Review: Whitey Morgan and the 78s' 'Hard Times and White Lines' - Rolling Stone
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Review: Whitey Morgan Stays the Course on ‘Hard Times and White Lines’

Jukeboxes, neon and plump bass lines abound on honky tonk singer’s latest release

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Whitey Morgan and the 78s released a new album, 'Hard Times and White Lines,' on Friday.

Michael Mesfoto

At this point, the honky tonk formula is battle-tested and mostly impregnable; stick to the rules, and you’re bound to come out with something solid. Whitey Morgan has quietly been a leading modern practitioner of the form, even though he comes from Michigan, not Nashville, and he has not been appointed a savior of tradition by the increasingly powerful Americana lobby. Over the course of three albums, especially 2010’s Whitey Morgan and the 78’s, he covered the usual topics — breaking laws, breaking hearts and various forms of alcohol-assisted tomfoolery — with rumbling authority as his drummer thwacked away and his bassist laid down plump, swinging riffs.

This is also the stuff of Morgan’s latest, Hard Times and White Lines. His voice, always on the low and resonant end of the spectrum, appears to have gained even more bottom-of-the-barrel qualities. Morgan wrote or co-wrote almost everything, and he stuffs these songs full of the usual details. In the second track, he is advised to change his “whiskey ways,” but in the next number, “Hard to Get High,” he’s hitting the bottle even harder. Jukeboxes, neon and angels make multiple appearances, and every time a relationship is mentioned, it either just fell apart or it’s on its way to rupture.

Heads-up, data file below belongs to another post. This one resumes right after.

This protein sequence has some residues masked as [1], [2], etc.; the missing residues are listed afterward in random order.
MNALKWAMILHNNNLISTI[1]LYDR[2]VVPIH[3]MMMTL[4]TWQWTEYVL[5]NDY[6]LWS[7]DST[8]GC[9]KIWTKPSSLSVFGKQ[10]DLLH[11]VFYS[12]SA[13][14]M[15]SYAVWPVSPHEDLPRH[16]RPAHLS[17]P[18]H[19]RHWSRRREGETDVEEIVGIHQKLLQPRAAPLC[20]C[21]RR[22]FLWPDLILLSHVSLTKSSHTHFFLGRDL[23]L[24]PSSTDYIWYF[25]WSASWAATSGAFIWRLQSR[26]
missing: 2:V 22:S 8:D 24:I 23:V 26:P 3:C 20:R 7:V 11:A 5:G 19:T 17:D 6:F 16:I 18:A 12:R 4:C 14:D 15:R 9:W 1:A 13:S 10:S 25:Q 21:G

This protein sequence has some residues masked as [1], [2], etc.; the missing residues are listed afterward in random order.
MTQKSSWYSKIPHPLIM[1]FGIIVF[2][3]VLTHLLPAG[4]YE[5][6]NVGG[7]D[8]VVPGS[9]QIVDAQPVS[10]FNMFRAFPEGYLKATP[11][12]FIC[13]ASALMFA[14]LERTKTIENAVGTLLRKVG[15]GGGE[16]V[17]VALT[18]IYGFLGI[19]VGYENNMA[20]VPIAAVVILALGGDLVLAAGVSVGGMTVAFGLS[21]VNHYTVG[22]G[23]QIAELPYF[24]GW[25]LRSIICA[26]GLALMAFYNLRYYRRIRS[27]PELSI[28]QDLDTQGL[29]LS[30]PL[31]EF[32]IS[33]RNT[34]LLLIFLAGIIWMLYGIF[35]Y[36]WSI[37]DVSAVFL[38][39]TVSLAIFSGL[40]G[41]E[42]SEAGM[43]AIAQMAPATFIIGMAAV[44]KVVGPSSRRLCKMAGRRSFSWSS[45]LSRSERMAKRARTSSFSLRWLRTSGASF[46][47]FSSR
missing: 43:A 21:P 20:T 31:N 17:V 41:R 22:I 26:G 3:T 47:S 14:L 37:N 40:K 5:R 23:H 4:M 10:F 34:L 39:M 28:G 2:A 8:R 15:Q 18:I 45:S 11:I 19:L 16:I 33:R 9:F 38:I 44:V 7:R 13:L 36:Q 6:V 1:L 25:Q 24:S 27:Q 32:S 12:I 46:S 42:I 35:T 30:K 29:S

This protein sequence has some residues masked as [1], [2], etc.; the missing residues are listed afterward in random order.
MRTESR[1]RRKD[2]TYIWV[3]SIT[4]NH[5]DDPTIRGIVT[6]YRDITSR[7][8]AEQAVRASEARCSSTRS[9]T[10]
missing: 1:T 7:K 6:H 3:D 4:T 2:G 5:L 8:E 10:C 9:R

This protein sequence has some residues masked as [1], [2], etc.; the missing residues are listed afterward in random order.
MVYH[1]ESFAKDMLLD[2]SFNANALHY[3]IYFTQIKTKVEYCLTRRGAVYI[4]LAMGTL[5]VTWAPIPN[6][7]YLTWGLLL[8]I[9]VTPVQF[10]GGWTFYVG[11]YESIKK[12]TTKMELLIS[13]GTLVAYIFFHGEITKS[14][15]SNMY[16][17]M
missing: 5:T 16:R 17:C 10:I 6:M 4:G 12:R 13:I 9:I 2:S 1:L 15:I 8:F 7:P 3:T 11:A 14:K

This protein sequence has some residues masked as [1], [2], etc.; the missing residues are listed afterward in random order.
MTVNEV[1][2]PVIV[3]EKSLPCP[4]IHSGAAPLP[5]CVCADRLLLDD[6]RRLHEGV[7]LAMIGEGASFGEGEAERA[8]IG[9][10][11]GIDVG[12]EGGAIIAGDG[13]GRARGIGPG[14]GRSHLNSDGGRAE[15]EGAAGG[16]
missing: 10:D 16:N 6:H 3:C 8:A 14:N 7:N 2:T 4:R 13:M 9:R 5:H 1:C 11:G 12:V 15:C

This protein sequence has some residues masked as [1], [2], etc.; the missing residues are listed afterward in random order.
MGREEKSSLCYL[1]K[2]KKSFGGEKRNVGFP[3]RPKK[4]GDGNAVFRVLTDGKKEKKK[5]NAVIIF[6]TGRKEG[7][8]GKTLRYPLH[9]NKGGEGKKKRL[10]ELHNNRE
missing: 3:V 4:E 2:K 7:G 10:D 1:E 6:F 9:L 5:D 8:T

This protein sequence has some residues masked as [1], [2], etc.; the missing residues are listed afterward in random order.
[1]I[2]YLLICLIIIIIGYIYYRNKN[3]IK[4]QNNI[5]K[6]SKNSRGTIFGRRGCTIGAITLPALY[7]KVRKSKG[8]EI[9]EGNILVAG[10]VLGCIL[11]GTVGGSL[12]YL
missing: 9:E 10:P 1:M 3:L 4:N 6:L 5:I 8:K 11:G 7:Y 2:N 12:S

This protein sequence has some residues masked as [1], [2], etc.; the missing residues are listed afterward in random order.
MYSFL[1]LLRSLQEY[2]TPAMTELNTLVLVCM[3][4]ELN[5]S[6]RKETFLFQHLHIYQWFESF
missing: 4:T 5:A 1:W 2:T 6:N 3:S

Hard Times and White Lines has all the requisite kick: There’s a vicious cover of Z. Z. Top’s “Just Got Paid,” and at several points, it sounds like Tony Dicello might be using a lead boot to play his kick drum. There’s also plenty of attractive pedal steel playing, especially in “Carrying On,” a cover of Dale Watson that bears faint hints of Glenn Campbell’s “Gentle on My Mind,” and “Wild and Reckless,” a cheeky and actually quite restrained portrait of man on the brink of collapse. This album lacks the equivalent of “Memory Costs a Lot,” a Whitey Morgan and the 78’s track that seemed plucked from the mind of Billie Joe Shaver. But Morgan sticks to the rules, and the rest takes care of itself.


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